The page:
We will switch to our backup transmission feed from NV Energy, if they haven’t also shut their system off, but there is a limit to how much energy we can bring through that line, so members need to be prepared for outages and rolling blackouts.

We will provide as much notice as possible to members when PG&E notifies us it intends to shut off our transmission feed. PSREC will post information on www.psrec.coop, Facebook and Twitter, and via text message. To sign up for text messages, text “PSREC” to 800-555-2207.

Rates

The electric utility industry in California is rapidly changing due to legislation and wildfire impacts. Given the last two horrific fire years, the California Legislature and the California Public Utilities Commission have been busy adding additional requirements for all electric utilities in California. Sometimes, and for some utilities, these regulations make great sense. In other cases, they add significant costs with marginal benefits, especially to utilities that have been working hard to maintain and operate a safe electrical grid.

Your board of directors and management team strives to operate the cooperative in the most efficient, cost-effective manner possible, but the costs to operate the cooperative are increasing.

We hosted member meetings in May to discuss rates and PSREC’s Wildfire Mitigation Plan. We received a lot of good input and suggestions from members.  Everyone was sent information on the rate changes in Ruralite magazine and bill inserts.

As much as possible, we try to operate on a cost-of-service basis, meaning each member pays the costs associated with providing service to their property, and each rate class should have roughly the same rate of return. Our cooperative’s costs do not change much with use. Up to 70 percent of our costs are fixed, including the cost of operating the utility and the fixed portion of our power plants. We are collecting only a portion of our fixed costs through facilities charges. We also try to get the cost of service as close as possible to actual costs when looking at all-electric homes versus homes that use primarily propane, or seasonal versus full-time residents. For these reasons, the rate increase was to the facilities charge so we can collect more of our fixed costs through the fixed fees.  We expect in the long run to shift more of the rates to our fixed charges while flattening or lowering our kWh fees.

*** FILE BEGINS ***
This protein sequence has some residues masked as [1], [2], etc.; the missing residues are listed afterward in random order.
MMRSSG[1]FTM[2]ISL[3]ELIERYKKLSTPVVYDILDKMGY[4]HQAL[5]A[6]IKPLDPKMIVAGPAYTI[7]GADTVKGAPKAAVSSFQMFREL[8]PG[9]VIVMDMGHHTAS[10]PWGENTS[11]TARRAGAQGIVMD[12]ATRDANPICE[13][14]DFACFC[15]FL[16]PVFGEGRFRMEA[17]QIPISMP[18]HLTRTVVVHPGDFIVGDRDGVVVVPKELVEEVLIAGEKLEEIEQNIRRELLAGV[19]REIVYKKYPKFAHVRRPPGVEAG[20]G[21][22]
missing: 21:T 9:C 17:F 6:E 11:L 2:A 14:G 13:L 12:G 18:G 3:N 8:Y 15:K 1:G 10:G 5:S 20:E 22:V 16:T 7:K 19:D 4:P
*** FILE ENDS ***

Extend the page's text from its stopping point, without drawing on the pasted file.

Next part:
Community Solar

As you may have seen in previous issues, the PSREC Community Solar Program is now offering 100 kilowatt-hours-a-month blocks to members. PSREC offers members the choice of a monthly adder to their existing rate or a onetime upfront fee to participate in the Community Solar Program.

Buying solar power from PSREC’s Community Solar Program is a great option for members who may not want to make the large upfront investment in a solar system, are renting, or live in an area with shading where a solar system would not produce optimal energy output. Community solar is a great, maintenance-free way to use renewable power without solar panels on your roof.

Community Solar is also a great way to keep the benefits of a solar system even if we reduce our kWh fees and increase the fixed charges over time.

We hope you will join us at the annual member meeting on Thursday, September 5 at the Sierra Valley Grange in Vinton at 4:30 p.m.

Telecommunications

Plumas-Sierra Telecommunications is working to expand broadband coverage with fiber optic service in west Quincy and Chandler Road, with speeds of up to 1 gigabyte per second. PST’s service offers unlimited data use so your family can stop fighting over bandwidth.

If you haven’t already contacted us to get on our interest list, give us a call at 800-221-3474 or visit our website at www.pst.coop so we can contact you as soon as service is available in your area.

If you have any questions, please contact me at 800-555-2207 ext. 6076, or email me at bmarshall@psrec.coop.

Sincerely,

Fred Nelson
Board President

Bob Marshall
General Manager

Manager's Message

Manager’s Message – July 2019

Dear Members:

As part of its cost reduction efforts, your board of directors has changed the format of the 2019 annual membership meeting. This year’s annual meeting is Thursday, September 5, at the Sierra Valley Grange, 92202 Highway 70, Vinton. Doors will open at 4:30 p.m., with the business meeting beginning at 6 p.m. Dinner is served beginning at 5 p.m.

Up for election are District 2 (Graeagle-Mohawk areas) served by Dick Short, and District 5 (Lake Davis-Long Valley-Washoe County areas) served by David Hansen.

If you are interested in running for the PSREC Board of Directors and live in one of those districts, please contact me as soon as possible. The deadline for nominations by petition is July 22.

If you are unsure of your district, please visit our website to view the map, or call the office at 800-555-2207.